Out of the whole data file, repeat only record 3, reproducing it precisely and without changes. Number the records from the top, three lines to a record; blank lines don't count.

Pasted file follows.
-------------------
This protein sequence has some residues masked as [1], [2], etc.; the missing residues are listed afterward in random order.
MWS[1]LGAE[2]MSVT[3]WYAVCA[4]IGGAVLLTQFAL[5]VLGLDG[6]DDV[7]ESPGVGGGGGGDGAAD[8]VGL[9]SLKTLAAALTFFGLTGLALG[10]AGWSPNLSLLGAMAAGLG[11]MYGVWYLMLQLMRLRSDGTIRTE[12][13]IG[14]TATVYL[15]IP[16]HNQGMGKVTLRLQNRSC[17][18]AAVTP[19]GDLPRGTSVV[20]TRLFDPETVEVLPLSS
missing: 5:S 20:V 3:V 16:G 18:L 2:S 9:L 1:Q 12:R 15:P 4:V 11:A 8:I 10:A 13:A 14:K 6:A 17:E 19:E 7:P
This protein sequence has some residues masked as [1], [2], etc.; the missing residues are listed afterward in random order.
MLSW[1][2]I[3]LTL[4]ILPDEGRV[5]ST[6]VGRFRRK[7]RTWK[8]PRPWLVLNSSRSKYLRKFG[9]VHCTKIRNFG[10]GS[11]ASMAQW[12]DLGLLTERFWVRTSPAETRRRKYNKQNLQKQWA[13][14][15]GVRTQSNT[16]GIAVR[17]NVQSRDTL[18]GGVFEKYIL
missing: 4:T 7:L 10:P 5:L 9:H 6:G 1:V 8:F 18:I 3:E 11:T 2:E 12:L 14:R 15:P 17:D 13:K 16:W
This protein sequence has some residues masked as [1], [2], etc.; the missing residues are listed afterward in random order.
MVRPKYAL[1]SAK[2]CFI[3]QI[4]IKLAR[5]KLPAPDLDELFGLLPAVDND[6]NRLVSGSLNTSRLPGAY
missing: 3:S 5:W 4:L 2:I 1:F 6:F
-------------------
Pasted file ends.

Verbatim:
This protein sequence has some residues masked as [1], [2], etc.; the missing residues are listed afterward in random order.
MVRPKYAL[1]SAK[2]CFI[3]QI[4]IKLAR[5]KLPAPDLDELFGLLPAVDND[6]NRLVSGSLNTSRLPGAY
missing: 3:S 5:W 4:L 2:I 1:F 6:F